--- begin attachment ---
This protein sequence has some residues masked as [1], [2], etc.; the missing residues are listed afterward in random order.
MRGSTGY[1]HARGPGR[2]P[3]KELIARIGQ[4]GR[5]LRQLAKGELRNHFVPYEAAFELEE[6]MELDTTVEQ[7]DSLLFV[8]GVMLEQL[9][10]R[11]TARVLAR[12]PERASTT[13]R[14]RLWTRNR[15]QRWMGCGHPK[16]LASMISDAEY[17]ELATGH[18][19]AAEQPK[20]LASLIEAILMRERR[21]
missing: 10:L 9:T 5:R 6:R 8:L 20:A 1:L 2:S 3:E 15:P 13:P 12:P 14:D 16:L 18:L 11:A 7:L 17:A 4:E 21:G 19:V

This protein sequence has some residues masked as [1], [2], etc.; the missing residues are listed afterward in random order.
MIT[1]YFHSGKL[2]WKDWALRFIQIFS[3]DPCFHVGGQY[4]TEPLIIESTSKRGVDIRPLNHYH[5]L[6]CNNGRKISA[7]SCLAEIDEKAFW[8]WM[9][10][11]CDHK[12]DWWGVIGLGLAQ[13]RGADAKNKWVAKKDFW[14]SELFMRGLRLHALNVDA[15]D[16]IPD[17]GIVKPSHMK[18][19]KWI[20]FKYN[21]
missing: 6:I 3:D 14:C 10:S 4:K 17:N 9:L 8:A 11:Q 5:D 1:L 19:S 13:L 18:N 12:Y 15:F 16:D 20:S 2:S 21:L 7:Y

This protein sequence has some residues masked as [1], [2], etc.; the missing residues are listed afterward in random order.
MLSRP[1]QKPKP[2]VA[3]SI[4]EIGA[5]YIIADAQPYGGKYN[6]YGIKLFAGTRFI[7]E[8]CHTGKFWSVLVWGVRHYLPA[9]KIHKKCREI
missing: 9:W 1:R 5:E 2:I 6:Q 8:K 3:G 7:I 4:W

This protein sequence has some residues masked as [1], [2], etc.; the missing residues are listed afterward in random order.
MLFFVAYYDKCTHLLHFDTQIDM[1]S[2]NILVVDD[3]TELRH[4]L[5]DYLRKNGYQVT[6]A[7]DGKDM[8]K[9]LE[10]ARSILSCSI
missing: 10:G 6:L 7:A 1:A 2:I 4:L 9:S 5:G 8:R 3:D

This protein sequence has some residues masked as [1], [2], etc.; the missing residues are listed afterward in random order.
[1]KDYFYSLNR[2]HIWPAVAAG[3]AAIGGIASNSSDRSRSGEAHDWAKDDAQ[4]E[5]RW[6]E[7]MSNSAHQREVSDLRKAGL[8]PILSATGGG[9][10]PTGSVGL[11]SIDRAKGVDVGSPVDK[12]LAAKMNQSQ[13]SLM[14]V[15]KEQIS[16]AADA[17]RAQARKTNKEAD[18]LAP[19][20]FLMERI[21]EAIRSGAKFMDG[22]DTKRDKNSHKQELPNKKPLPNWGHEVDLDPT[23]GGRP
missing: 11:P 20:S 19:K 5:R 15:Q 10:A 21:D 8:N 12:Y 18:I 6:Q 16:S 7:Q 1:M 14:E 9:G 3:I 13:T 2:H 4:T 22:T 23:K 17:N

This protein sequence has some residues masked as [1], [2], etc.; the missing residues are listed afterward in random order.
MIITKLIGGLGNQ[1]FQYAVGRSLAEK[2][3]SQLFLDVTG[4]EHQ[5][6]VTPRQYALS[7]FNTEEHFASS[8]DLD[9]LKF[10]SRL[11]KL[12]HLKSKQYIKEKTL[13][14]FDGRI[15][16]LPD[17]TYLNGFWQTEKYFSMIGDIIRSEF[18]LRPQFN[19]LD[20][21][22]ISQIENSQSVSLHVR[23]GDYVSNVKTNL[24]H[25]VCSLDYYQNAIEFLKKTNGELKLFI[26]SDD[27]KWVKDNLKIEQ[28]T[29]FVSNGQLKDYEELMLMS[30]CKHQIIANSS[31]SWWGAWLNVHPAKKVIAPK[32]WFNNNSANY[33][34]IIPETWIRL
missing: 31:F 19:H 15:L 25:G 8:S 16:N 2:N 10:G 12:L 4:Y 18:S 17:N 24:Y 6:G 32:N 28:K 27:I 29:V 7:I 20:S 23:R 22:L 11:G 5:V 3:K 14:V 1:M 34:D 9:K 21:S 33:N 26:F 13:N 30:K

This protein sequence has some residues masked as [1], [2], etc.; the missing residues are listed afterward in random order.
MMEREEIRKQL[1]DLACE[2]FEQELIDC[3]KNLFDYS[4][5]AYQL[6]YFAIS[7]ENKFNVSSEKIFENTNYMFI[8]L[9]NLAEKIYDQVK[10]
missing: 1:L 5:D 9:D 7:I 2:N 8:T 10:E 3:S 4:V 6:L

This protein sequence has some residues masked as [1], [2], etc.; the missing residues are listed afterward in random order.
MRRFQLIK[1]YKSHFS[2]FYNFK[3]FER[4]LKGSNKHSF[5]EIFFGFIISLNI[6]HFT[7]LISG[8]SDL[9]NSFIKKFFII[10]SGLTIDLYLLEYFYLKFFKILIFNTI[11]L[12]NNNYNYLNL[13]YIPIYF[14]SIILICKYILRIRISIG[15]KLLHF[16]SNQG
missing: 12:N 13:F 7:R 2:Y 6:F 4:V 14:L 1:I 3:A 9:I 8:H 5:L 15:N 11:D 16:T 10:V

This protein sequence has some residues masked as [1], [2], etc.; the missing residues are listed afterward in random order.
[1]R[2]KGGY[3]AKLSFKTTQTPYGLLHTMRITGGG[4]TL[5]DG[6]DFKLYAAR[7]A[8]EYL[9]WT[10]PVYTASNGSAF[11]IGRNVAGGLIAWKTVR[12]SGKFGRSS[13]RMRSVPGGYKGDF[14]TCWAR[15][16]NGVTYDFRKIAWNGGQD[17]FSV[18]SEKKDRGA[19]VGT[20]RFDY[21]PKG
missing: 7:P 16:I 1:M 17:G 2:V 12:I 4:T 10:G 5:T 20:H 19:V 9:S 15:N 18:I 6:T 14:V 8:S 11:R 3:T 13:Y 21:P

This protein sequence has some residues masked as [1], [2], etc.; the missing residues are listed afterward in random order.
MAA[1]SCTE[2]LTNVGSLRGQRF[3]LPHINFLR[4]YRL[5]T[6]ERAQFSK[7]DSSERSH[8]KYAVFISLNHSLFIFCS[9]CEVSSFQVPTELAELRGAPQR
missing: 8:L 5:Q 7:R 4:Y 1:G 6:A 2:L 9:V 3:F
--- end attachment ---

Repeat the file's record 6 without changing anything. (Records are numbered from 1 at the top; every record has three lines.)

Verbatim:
This protein sequence has some residues masked as [1], [2], etc.; the missing residues are listed afterward in random order.
MIITKLIGGLGNQ[1]FQYAVGRSLAEK[2][3]SQLFLDVTG[4]EHQ[5][6]VTPRQYALS[7]FNTEEHFASS[8]DLD[9]LKF[10]SRL[11]KL[12]HLKSKQYIKEKTL[13][14]FDGRI[15][16]LPD[17]TYLNGFWQTEKYFSMIGDIIRSEF[18]LRPQFN[19]LD[20][21][22]ISQIENSQSVSLHVR[23]GDYVSNVKTNL[24]H[25]VCSLDYYQNAIEFLKKTNGELKLFI[26]SDD[27]KWVKDNLKIEQ[28]T[29]FVSNGQLKDYEELMLMS[30]CKHQIIANSS[31]SWWGAWLNVHPAKKVIAPK[32]WFNNNSANY[33][34]IIPETWIRL
missing: 31:F 19:H 15:L 25:G 8:S 16:N 2:N 10:G 12:L 4:Y 18:S 17:N 24:Y 6:G 32:N 28:K 27:I 29:V 7:I 20:S 23:R 22:L 11:G 5:V 3:K 14:V 1:M 34:D 9:K 21:S 33:N 26:F 13:N 30:K